MEXICO CITY - A fire broke out early Friday at a popular nightclub that the city had repeatedly sought to shut down, killing 20 people trapped inside and injuring two dozen others, officials said.
Police said a short circuit in the sound booth may have sparked the blaze shortly after 5 a.m., but firefighters said witnesses reported hearing several explosions at the Lobohombo club.
The blaze was extinguished within 90 minutes.
Witnesses said patrons panicked when smoke began filling the disco, and began scrambling to escape out the club's only exit. The building had no emergency exits, authorities said.
At first, security guards at the front door stopped patrons from leaving unless they could prove they had paid their bill, some said.
Survivor Sara Falcon said she and several others were begging to get out.
''Everyone was shouting,'' she told TV Azteca, wiping away tears. ''Many people were on fire, yelling and throwing themselves on the floor. Others were yelling, 'Open the door because people are burning!'''
Her aunt, Lorena Falcon Perez, also complained on national television that security guards at first refused to allow patrons to leave.
She said that here 16-year-old daughter was seriously burned but her daughters-in-law escaped safely.
''When the doctors told me about my daughter, I fainted,'' Perez said. ''It's not right what those (owners of the disco) did. A place that has events like this, should at least be safe.''
Hours after the fire broke out, hundreds milled outside the charred building, its mirrored facade shattered and blackened with smoke. Its trademark face of a cartoon dog was completely defaced by the fire.
Carlos Millan, 22, stood outside watching in disbelief. He said he went to Lobohombo at least twice a week - and had been there just hours before Friday's blaze.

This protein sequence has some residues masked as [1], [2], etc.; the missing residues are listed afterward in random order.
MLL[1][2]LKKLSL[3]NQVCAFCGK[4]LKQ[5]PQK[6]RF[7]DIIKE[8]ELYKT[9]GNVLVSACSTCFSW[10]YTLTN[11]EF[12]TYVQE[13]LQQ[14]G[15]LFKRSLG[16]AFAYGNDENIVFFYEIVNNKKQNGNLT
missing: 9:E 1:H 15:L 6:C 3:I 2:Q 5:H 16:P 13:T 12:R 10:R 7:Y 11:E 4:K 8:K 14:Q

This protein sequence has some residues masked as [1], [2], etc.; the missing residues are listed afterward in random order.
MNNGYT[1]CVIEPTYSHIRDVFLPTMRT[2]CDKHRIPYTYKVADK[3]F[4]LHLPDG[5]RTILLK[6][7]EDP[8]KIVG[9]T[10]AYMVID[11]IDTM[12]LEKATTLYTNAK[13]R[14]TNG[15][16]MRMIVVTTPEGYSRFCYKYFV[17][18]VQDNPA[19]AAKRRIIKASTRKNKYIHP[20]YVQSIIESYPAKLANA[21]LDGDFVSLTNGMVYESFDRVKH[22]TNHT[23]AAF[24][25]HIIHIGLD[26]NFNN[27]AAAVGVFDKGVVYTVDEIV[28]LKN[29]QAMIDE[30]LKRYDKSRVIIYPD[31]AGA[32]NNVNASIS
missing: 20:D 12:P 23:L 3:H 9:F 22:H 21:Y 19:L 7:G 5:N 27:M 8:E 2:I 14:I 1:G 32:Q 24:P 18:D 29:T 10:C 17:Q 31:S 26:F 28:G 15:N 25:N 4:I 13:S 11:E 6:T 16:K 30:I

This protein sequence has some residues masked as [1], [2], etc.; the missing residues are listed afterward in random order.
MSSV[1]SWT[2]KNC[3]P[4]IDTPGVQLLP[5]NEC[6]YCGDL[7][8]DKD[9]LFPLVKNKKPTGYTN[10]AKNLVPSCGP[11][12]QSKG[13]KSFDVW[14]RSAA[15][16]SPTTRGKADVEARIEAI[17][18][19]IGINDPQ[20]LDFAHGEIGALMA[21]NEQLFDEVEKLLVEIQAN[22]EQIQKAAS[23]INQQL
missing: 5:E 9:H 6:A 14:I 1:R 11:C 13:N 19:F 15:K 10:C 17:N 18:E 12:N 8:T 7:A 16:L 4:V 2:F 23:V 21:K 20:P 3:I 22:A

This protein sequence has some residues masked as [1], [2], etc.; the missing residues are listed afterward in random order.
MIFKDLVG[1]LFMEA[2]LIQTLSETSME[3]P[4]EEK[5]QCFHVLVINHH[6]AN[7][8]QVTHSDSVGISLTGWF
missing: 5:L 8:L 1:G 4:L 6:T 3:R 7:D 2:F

''A lot of people come here. It's really safe,'' he said.
The glitzy club is among the city's best-known. Singer Gloria Estefan rented it in August for a private party; salsa superstar Willie Colon played there.
But authorities said it had a long history of trouble with the law, repeatedly clashing in court with the city.
Lobohombo was operating with a permit for a restaurant rather than a nightclub, authorities said. Its 4,700 square feet surpassed the maximum size permitted by law.
Authorities shut the club down 11 times for code violations but the owners managed to renegotiate its reopening each time, said Dolores Padierna, a local representative for Cuauhtemoc borough, where the club is located.
Earlier this year, officials ordered the club closed because it lacked a permit for table dancing. The owner secured a federal court injunction allowing it to stay open, said Maria Inez Munoz, spokeswoman for the Cuauhtemoc borough.
The last time authorities tried to shut down the club, in May, ''security police came out with dogs and armed, and did not allow access to the place,'' said Irineo Varela, who lives near the disco.
An attorney for the club's owner, Alejandro Iglesias Rebollo, disputed the allegations. City officials inspected and approved the club in June, attorney Victor Trejo Sanchez told the Radio Red network.